Starchitecture: The Next Generation

Wednesday, October 20, 2010

Between Frank Lloyd Wright’s private homes, Louis Sullivan’s original skyscraper, and Henry Hobson Richardson’s asylum, Buffalo, New York has more famous and historically important architecture than most cities in the country.  Now Buffalo is working hard to churn out its own starchitects—starting in high school.  The new Architecture and Design Academy at the International Preparatory School at Grover celebrated its grand opening this week on Buffalo’s west side. Read More

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Emerson Morphs in Hollywood

Wednesday, September 9, 2009
Thom is right at home with this Emerson project. (Courtesy Curbed)

Thom is right at home with this Emerson project. (Courtesy Curbed)

When Boston’s Emerson College chose to open a satellite “campus” for students studying and interning in LA (it’s really just one building), the school would have been hard pressed to find a more suitable architect than Thom Mayne. After all, Morphosis has had a string of academic successes of late, including the new 41 Cooper Square in New York and the Cahill Center for Astronomy at Caltech. Indeed, some of the firm’s earliest successes were two high schools in Southern California. Now, Curbed alerts us to this latest project, complete with the above rendering. The details are kind of sketchy, though we do know there will be 224 residences in that La Defense-like box with classrooms in the inner blob, which is, like, so Thom Mayne.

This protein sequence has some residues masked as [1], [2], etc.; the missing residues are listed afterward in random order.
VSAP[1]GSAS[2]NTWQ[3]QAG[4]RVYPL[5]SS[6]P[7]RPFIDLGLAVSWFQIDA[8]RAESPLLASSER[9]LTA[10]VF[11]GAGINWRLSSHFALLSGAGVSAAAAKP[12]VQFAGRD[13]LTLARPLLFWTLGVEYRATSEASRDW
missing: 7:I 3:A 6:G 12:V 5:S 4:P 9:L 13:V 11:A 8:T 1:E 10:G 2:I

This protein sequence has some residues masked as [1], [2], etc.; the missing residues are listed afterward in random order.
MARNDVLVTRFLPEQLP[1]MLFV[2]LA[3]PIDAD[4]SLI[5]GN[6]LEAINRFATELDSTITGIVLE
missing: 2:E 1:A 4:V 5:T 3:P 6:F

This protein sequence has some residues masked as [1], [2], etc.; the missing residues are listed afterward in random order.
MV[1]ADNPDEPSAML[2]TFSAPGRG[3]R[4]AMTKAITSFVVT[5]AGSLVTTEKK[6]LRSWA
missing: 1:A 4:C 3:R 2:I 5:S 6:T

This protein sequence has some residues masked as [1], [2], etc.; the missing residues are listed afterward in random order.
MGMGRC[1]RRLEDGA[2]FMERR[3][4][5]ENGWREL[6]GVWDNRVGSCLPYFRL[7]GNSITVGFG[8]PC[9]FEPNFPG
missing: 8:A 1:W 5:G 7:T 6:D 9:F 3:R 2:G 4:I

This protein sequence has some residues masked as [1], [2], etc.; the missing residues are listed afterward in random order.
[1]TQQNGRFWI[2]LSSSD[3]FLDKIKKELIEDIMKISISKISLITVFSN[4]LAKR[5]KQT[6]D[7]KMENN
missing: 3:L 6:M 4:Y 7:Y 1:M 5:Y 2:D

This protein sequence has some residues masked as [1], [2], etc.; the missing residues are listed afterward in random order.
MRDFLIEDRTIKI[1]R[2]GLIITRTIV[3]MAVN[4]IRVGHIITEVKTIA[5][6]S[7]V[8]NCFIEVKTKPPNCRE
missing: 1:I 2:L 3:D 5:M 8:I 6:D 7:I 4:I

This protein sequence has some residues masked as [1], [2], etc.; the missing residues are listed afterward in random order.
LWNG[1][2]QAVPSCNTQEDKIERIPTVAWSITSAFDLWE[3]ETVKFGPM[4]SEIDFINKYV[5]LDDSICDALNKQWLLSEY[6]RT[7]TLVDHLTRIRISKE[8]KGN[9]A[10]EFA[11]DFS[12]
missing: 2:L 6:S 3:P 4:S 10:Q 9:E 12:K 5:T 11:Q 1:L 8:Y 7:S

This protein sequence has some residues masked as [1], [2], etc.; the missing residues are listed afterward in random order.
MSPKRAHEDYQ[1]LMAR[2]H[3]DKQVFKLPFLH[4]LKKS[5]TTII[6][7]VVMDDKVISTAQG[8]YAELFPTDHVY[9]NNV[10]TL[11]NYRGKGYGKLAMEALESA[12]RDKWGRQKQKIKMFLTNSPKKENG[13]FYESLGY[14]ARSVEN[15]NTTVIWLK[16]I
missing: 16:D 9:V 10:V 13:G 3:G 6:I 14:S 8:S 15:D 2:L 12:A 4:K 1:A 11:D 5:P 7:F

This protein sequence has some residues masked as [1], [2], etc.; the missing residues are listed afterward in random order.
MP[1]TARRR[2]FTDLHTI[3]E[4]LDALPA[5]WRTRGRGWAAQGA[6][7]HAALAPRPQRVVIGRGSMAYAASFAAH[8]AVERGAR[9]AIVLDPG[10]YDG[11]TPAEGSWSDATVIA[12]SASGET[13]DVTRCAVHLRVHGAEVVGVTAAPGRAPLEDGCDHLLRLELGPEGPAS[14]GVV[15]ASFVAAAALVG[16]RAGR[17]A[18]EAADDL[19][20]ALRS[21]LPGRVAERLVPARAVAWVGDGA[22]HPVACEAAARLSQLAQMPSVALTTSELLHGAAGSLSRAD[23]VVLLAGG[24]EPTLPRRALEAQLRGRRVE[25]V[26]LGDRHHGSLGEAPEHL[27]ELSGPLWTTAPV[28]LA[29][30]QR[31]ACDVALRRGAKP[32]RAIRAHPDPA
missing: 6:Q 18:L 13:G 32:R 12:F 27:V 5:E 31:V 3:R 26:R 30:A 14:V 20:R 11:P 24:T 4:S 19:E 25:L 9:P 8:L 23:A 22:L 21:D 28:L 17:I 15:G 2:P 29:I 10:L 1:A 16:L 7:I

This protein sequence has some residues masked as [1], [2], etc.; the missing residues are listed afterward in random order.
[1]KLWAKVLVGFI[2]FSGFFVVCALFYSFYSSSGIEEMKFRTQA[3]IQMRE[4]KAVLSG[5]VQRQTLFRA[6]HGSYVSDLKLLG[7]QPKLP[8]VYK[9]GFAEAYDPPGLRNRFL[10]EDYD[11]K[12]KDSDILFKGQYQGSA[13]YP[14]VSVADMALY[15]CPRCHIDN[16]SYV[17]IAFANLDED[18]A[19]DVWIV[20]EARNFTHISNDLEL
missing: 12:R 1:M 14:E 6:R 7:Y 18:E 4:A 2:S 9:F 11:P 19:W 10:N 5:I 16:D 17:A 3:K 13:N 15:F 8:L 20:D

Head of the Class

Monday, August 17, 2009
Camino Nuevo High School, Los Angeles, California by Daly Genik (Photo: Tim Griffith)

Indian Community School, Milwaukee, Wisconsin by Antoine Predock Architect, PC (Photo: Timothy Hursley)

The AIA just announced the projects that received the highest marks in this year’s Educational Facility Design Awards, and they’re a diverse class – the 13 winners run the gamut from urban to rural, elementary to university, built to unbuilt.

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I Brought My Pencil

Thursday, July 16, 2009
The fenestration of the East Harlem School was designed to let in ample daylight while creating a sheltered environment for the students. (Courtesy

The fenestration of the East Harlem School, seen here from a typical classroom, was designed to let in ample daylight while creating a sheltered environment for the students. (Courtesy

We have covered the East Harlem School a few times, once in a studio visit we did with the architect, Peter L. Gluck & Partners (09_05.21.2008), and once in our 2009 favorite sources issue (specifically here). Now construction on the project has been completed and Gluck has sent us some images of the finished product. According to the architect, who also provided construction management services, the school was built for $330 per square foot. Gluck also reports that his firm returned $500,000 to the client in unused contingencies. See what $330 per square foot will get you in Manhattan when your architect is also your CM after the jump. Read More

Getting Schooled

Monday, November 24, 2008
Leo A Dalys

Leo A Daly's LAUSD High School #9

Last Thursday AN California Editor Sam Lubell (author… ahem… of this post) moderated the first in a series of panels hosted by the AIA/LA called Design Dialogues. The discussion centered around educational design, and panelists included Hraztan Zeitlian of Leo A Daly Architects, John Enright of Griffin Enright Architects, and John Friedman of John Friedman Alice Kimm Architects. Read More

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